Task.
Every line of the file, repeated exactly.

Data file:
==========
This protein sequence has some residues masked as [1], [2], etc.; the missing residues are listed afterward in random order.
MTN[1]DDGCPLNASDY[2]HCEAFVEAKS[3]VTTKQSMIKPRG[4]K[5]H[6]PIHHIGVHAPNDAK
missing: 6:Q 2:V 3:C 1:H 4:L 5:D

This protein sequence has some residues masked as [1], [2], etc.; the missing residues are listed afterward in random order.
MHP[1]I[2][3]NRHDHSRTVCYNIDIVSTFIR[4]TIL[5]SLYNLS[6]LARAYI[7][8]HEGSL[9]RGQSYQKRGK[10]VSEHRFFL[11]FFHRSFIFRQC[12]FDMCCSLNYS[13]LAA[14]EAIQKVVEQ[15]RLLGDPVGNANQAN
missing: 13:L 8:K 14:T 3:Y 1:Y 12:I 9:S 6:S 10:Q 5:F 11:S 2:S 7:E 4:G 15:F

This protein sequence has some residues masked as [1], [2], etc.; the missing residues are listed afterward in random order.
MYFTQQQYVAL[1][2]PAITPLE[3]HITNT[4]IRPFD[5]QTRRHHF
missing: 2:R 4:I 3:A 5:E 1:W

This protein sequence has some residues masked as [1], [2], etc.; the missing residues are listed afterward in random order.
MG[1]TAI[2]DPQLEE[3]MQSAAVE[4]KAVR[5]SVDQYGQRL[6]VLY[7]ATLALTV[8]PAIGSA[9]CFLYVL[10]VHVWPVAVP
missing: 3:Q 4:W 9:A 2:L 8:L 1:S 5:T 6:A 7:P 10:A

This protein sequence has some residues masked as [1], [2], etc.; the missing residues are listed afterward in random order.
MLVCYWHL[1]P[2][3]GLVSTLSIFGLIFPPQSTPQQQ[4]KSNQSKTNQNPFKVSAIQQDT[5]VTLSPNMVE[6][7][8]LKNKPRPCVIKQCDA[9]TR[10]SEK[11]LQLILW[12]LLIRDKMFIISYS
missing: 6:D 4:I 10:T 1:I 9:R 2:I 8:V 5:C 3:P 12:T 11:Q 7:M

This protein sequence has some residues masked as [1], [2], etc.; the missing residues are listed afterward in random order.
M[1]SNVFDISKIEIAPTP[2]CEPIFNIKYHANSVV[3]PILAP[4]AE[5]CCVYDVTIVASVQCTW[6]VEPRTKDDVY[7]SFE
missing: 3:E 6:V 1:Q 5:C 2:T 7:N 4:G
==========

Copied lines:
This protein sequence has some residues masked as [1], [2], etc.; the missing residues are listed afterward in random order.
MTN[1]DDGCPLNASDY[2]HCEAFVEAKS[3]VTTKQSMIKPRG[4]K[5]H[6]PIHHIGVHAPNDAK
missing: 6:Q 2:V 3:C 1:H 4:L 5:D

This protein sequence has some residues masked as [1], [2], etc.; the missing residues are listed afterward in random order.
MHP[1]I[2][3]NRHDHSRTVCYNIDIVSTFIR[4]TIL[5]SLYNLS[6]LARAYI[7][8]HEGSL[9]RGQSYQKRGK[10]VSEHRFFL[11]FFHRSFIFRQC[12]FDMCCSLNYS[13]LAA[14]EAIQKVVEQ[15]RLLGDPVGNANQAN
missing: 13:L 8:K 14:T 3:Y 1:Y 12:I 9:S 6:S 10:Q 5:F 11:S 2:S 7:E 4:G 15:F

This protein sequence has some residues masked as [1], [2], etc.; the missing residues are listed afterward in random order.
MYFTQQQYVAL[1][2]PAITPLE[3]HITNT[4]IRPFD[5]QTRRHHF
missing: 2:R 4:I 3:A 5:E 1:W

This protein sequence has some residues masked as [1], [2], etc.; the missing residues are listed afterward in random order.
MG[1]TAI[2]DPQLEE[3]MQSAAVE[4]KAVR[5]SVDQYGQRL[6]VLY[7]ATLALTV[8]PAIGSA[9]CFLYVL[10]VHVWPVAVP
missing: 3:Q 4:W 9:A 2:L 8:L 1:S 5:T 6:A 7:P 10:A

This protein sequence has some residues masked as [1], [2], etc.; the missing residues are listed afterward in random order.
MLVCYWHL[1]P[2][3]GLVSTLSIFGLIFPPQSTPQQQ[4]KSNQSKTNQNPFKVSAIQQDT[5]VTLSPNMVE[6][7][8]LKNKPRPCVIKQCDA[9]TR[10]SEK[11]LQLILW[12]LLIRDKMFIISYS
missing: 6:D 4:I 10:T 1:I 9:R 2:I 8:V 5:C 3:P 12:T 11:Q 7:M

This protein sequence has some residues masked as [1], [2], etc.; the missing residues are listed afterward in random order.
M[1]SNVFDISKIEIAPTP[2]CEPIFNIKYHANSVV[3]PILAP[4]AE[5]CCVYDVTIVASVQCTW[6]VEPRTKDDVY[7]SFE
missing: 3:E 6:V 1:Q 5:C 2:T 7:N 4:G